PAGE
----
NTSB Identification: MIA05FA085.
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Accident occurred Wednesday, March 30, 2005 in Venice, FL
Probable Cause Approval Date: 11/29/2006
Aircraft: Commander 114-B, registration: N60204
Injuries: 2 Fatal.
NTSB investigators either traveled in support of this investigation or conducted a significant amount of investigative work without any travel, and used data obtained from various sources to prepare this aircraft accident report.
The airplane crashed in the Gulf of Mexico, southwest of the departure end of runway 22, at the Venice Municipal Airport, Venice, Florida, in night visual meteorological conditions. During initial climb as the airplane took off and flew over the water, several witnesses were in the vicinity of a pier near a restaurant. The witnesses said they could hear the engine operating overhead, and that the airplane banked, and descended rapidly impacting the water with the engine operating. One of the witness on the pier at the restaurant stated that when the airplane was taking off from the departure end of runway 22, the sound of the engine drew his attention. He said that the engine was "sputtering, popping, and missing," and momentarily went to full power just prior to the airplane impacting the water. Sections of the airplane were later recovered, to include a section from the baggage compartment aft to the tail, the left and right horizontal stabilizer, the rudder, the right spar, the fuselage cabin belly along with the instrument panel, engine and propeller, and the right wing bladder. All sections of the airplane had incurred damage consistent with the impact and with salvage efforts, and when examined, no evidence of preaccident anomalies were noted. The pilot possessed an FAA private pilot certificate, with an airplane single-engine land rating, and according to his logbooks he had accumulated about 258.1 hours total time, 122.9 hours as pilot-in-command, 50.1 hours of simulated instrument total time, and 5.7 hours of night flight experience. A flight instructor with whom the pilot had recently trained revealed that the pilot had accumulated an additional 34.4 hours instrument flight training not recorded in his logbook. FAA records did not show that the pilot possessed an instrument rating.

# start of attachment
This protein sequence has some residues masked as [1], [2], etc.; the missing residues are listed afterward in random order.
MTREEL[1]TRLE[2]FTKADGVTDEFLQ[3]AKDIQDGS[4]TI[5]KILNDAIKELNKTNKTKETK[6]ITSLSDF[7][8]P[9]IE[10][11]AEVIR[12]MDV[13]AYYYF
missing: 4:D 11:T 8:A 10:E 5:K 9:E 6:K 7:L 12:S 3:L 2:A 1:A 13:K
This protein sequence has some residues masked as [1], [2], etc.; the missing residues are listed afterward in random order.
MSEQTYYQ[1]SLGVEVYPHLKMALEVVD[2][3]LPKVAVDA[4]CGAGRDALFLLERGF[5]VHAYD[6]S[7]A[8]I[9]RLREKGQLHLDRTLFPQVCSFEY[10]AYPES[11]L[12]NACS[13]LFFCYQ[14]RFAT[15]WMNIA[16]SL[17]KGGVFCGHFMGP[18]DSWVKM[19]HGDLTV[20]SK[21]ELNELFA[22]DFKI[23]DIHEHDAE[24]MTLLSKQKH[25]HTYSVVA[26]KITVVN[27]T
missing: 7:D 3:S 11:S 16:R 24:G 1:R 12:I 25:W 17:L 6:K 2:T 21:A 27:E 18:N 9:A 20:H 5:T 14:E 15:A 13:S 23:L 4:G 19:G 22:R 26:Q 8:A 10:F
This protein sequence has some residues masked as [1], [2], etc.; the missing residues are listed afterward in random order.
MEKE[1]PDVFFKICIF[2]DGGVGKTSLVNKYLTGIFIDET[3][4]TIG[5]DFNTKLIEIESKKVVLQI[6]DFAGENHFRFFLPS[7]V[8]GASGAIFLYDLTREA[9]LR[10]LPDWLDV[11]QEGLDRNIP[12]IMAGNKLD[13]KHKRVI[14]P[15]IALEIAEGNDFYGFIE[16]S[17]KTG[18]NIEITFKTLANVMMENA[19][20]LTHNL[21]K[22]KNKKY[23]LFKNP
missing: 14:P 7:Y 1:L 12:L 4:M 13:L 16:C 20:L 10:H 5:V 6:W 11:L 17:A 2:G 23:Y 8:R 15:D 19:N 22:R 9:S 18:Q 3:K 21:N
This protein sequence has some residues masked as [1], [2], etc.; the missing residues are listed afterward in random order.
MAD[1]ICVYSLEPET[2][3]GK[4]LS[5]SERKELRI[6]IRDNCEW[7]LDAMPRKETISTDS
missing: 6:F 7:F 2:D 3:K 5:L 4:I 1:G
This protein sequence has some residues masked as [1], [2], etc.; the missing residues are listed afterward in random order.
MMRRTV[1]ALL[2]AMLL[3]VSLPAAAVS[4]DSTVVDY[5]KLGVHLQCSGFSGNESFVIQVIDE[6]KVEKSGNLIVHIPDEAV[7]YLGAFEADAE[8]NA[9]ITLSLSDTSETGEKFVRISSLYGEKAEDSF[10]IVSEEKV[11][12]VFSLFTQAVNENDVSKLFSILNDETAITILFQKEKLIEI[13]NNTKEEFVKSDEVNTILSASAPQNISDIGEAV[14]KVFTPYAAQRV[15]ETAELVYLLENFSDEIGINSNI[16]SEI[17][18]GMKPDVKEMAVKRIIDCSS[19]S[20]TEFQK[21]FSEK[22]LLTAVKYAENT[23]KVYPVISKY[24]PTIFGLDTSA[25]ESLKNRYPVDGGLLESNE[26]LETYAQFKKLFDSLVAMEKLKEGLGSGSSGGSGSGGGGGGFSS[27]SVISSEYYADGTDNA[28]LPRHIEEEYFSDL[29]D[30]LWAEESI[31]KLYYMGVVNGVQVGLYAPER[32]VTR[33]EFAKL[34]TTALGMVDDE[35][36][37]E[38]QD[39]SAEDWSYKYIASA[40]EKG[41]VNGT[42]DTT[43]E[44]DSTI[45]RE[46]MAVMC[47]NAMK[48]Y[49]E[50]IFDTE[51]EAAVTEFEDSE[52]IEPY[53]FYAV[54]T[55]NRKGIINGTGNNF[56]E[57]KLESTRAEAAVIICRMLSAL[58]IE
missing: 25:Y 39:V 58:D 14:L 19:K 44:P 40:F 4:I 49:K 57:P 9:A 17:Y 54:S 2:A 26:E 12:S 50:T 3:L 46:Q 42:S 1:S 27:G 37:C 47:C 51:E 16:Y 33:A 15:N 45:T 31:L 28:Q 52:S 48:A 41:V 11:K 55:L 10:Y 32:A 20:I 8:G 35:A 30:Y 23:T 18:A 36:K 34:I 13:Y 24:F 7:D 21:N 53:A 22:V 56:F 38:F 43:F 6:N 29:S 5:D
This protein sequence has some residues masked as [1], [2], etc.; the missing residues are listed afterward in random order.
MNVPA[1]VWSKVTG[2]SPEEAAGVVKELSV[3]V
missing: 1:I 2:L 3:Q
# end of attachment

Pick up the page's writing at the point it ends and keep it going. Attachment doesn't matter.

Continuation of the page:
The National Transportation Safety Board determines the probable cause(s) of this accident to be: The pilot's in-flight loss of control during takeoff/initial climb over the water at night due to spatial disorientation. A related factor was the night conditions. Full narrative available
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